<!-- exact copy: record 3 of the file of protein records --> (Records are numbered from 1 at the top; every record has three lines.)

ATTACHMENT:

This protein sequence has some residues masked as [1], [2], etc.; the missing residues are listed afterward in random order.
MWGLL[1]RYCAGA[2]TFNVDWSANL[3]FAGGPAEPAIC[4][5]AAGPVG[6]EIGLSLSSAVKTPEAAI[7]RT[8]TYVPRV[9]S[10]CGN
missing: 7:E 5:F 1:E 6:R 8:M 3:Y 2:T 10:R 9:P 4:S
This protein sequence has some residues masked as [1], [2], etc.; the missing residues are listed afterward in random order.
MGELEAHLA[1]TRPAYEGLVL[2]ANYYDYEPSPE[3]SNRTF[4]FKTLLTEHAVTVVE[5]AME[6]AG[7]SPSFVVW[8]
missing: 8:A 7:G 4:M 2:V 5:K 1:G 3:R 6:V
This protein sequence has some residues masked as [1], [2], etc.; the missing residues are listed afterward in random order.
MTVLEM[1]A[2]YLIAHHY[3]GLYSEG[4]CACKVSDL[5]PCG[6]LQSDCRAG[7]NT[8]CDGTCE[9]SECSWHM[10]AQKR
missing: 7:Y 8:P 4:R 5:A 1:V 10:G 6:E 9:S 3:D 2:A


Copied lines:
This protein sequence has some residues masked as [1], [2], etc.; the missing residues are listed afterward in random order.
MTVLEM[1]A[2]YLIAHHY[3]GLYSEG[4]CACKVSDL[5]PCG[6]LQSDCRAG[7]NT[8]CDGTCE[9]SECSWHM[10]AQKR
missing: 7:Y 8:P 4:R 5:A 1:V 10:G 6:E 9:S 3:D 2:A